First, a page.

Fee! Fie! Foe! Fum! Maybe you remember those words from your childhood. Maybe you’ve read the story of Jack and the Beanstalk. The story itself has circulated in some form since at least the 1700’s. Giants have most assuredly always been around. Jonah’s giant was a big fish, David’s giant was a big Philistine—what’s your giant?
In the 1950’s, I had the joy of growing up on a 550 acre farm with cows, pigs, and chickens. Granddad, or Pap as we called him, grew and harvested many different grains as well as tobacco. Not until I was grown and the farm was turned into a big residential development did I realize how valuable that time in life was for me.
Giants were everywhere on that farm. Some of my earliest memories contain thoughts of milk cows kicking me while I tried to shovel manure out of the milking stalls. Long before I could drive a car, I rode a big, black Arabian horse. He was a giant! That horse was like a good friend. There were little giants, too. Rats, snakes, and spiders were their monikers.
The rats were large but not very imposing. The snakes were quite slithery but they didn’t bother me at all. In fact, if it wasn’t a cotton mouth or a copper head, I’d play with them sometimes. Then there were the spiders—spiders of every description. Arachnids might as well be ten feet tall and weigh 1,000 pounds when I see them. They cause my bones to shake like an earthquake. If I never see another one it will be too soon. Obviously, spiders strike fear in my heart. Why? Who knows.
Bad habits are like spiders, especially the little spiders you can barely see. They can be the most poisonous. Sometimes they are tiny little thoughts that confuse the mind. Those thoughts seem to be innocuous, but every time they invade your mind they cause chaos.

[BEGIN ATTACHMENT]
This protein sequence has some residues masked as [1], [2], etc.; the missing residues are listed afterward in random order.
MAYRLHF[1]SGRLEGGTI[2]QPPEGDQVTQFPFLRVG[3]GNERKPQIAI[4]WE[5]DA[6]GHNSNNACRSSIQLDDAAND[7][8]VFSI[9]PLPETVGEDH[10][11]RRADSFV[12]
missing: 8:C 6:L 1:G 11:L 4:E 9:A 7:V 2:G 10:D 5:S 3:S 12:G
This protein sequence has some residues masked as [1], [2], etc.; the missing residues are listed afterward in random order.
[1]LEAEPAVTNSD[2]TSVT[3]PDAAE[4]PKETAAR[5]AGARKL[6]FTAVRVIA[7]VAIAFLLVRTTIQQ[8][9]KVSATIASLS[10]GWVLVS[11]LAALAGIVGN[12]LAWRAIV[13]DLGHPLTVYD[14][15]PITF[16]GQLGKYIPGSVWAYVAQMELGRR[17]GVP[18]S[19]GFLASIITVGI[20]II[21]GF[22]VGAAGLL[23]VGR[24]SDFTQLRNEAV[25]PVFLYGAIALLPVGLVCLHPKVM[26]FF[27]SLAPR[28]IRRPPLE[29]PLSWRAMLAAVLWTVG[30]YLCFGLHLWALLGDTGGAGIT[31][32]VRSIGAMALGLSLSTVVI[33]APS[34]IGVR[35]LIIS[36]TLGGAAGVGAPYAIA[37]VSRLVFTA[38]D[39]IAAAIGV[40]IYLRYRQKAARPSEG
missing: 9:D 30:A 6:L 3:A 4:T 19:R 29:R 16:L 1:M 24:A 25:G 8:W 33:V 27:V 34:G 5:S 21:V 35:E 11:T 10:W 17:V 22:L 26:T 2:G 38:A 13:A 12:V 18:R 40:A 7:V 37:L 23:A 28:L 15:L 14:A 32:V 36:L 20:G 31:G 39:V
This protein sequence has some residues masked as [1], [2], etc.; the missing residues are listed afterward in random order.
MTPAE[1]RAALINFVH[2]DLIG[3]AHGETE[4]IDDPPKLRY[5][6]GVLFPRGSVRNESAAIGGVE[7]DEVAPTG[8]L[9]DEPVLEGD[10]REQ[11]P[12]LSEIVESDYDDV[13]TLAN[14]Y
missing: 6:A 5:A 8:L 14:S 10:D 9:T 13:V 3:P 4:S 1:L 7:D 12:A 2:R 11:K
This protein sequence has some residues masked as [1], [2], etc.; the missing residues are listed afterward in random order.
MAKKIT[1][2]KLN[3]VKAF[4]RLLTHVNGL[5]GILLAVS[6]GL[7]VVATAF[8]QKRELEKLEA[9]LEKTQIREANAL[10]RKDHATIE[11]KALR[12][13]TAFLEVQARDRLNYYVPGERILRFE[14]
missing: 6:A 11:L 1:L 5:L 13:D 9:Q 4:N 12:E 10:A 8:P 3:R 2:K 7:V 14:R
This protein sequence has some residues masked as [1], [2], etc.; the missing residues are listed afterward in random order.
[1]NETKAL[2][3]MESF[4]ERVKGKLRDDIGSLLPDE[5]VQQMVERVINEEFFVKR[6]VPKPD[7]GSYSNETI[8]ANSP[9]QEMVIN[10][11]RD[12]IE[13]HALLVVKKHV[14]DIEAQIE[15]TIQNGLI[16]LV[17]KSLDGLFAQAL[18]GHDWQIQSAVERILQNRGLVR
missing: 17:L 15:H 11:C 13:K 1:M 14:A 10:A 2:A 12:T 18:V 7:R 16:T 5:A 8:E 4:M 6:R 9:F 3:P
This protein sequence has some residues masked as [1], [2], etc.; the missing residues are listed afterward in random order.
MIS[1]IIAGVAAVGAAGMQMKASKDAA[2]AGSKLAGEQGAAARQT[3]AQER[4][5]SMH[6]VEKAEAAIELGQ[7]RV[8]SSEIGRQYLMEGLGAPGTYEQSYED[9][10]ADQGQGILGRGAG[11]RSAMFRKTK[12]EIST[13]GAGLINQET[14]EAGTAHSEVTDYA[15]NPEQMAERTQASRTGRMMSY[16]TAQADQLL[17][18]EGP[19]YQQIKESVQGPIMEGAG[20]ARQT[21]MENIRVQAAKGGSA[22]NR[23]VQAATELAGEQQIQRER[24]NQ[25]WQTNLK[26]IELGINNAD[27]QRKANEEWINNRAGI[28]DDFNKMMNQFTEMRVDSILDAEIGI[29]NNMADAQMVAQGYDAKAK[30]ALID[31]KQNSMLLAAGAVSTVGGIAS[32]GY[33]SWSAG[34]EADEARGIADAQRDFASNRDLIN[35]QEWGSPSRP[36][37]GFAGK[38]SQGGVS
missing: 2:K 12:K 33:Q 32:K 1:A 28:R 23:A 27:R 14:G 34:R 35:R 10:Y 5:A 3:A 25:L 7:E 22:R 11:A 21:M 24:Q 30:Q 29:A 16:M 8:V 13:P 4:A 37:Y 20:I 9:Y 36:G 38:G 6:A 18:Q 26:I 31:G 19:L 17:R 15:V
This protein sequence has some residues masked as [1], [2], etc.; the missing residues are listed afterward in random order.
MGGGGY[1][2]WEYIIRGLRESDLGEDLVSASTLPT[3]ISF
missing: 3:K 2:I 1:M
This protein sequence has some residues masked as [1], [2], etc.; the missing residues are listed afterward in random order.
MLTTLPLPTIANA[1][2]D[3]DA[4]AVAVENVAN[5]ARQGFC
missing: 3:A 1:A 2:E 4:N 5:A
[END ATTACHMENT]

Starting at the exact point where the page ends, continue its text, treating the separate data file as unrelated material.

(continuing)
Other bad habits are not nearly as inconspicuous, but they are just as ominous. In fact, some of our worst habits are just things we have gotten used to—we know they are bad for us, but they are easy, they don’t bring immediate harm, and we just ignore them. Oh yeah, this type of habit usually affects our waistlines. Know what I mean?
Bad habits and bad health go together like a spider and its web. You rarely see one without the other. Poor mental health comes from poor thinking. Poor physical health comes from poor eating and poor fitness.
Why in the world is it so hard to get over these habits that act to our detriment. Everyone of them is a giant—at least in our individual minds. We really don’t want to face them because we know we will have to change. We’d rather continue in their web of deceit than overcome them.
How sad for us. Take a moment to read Romans 8:1-11. Then, think about your giants. After you read the first part of that chapter and dwell on it for awhile, read verses 12-17. Stay there awhile and let God show you what a privilege it is to know Him. Then, read the rest of the chapter and experience God—the giant killer.
Sometimes, I believe we would rather stand in the shadow of a giant than stand on top of its dead body. I can’t slay my giants; Jesus can.